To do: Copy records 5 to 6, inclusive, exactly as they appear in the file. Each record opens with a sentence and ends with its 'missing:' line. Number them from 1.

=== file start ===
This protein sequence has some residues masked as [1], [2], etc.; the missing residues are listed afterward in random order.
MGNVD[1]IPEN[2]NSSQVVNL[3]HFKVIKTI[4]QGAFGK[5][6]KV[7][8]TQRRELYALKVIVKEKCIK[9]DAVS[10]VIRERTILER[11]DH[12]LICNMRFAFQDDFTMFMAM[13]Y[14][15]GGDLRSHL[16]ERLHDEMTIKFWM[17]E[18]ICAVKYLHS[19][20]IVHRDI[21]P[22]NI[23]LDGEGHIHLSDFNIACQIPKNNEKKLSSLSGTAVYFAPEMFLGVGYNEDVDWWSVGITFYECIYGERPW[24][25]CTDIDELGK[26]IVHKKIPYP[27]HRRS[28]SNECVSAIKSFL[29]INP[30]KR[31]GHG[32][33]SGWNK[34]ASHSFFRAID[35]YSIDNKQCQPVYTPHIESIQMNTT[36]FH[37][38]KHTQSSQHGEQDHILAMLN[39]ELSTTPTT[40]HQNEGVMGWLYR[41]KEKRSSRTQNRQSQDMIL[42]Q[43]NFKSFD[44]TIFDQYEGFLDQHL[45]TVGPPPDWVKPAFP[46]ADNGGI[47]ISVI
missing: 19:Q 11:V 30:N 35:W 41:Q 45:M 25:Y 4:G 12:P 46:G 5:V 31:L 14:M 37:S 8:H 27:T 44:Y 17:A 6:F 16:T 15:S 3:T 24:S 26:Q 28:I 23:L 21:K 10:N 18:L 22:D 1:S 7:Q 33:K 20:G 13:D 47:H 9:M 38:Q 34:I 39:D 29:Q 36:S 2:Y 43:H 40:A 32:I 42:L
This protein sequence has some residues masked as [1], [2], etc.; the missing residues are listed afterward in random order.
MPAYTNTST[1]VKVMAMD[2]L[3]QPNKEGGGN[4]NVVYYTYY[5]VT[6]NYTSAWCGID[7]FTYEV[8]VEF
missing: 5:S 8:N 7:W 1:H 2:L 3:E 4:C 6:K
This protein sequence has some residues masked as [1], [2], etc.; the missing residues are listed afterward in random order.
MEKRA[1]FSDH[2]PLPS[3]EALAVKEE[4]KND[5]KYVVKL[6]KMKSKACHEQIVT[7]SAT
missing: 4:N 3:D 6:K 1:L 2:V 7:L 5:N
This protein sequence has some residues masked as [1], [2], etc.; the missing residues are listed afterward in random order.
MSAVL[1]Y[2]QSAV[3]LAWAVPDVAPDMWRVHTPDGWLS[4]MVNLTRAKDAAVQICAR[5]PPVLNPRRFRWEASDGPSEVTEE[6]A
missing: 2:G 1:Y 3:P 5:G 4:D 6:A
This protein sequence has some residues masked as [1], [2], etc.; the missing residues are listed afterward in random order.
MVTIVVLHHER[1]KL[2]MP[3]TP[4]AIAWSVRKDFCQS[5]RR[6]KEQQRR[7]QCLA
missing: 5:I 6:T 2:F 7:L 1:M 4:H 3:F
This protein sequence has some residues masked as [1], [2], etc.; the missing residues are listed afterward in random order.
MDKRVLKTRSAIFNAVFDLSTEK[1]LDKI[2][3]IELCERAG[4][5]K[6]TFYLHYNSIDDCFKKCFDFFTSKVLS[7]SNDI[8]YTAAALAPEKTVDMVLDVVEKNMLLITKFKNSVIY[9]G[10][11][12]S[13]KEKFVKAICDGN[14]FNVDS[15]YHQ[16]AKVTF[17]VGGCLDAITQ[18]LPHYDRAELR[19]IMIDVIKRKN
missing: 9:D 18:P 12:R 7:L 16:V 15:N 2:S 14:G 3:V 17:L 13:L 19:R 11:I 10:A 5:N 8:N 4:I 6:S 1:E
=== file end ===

This protein sequence has some residues masked as [1], [2], etc.; the missing residues are listed afterward in random order.
MVTIVVLHHER[1]KL[2]MP[3]TP[4]AIAWSVRKDFCQS[5]RR[6]KEQQRR[7]QCLA
missing: 5:I 6:T 2:F 7:L 1:M 4:H 3:F
This protein sequence has some residues masked as [1], [2], etc.; the missing residues are listed afterward in random order.
MDKRVLKTRSAIFNAVFDLSTEK[1]LDKI[2][3]IELCERAG[4][5]K[6]TFYLHYNSIDDCFKKCFDFFTSKVLS[7]SNDI[8]YTAAALAPEKTVDMVLDVVEKNMLLITKFKNSVIY[9]G[10][11][12]S[13]KEKFVKAICDGN[14]FNVDS[15]YHQ[16]AKVTF[17]VGGCLDAITQ[18]LPHYDRAELR[19]IMIDVIKRKN
missing: 9:D 18:P 12:R 7:L 16:V 15:N 2:S 14:G 3:V 17:L 13:L 19:R 11:I 10:A 5:N 8:N 4:I 6:S 1:E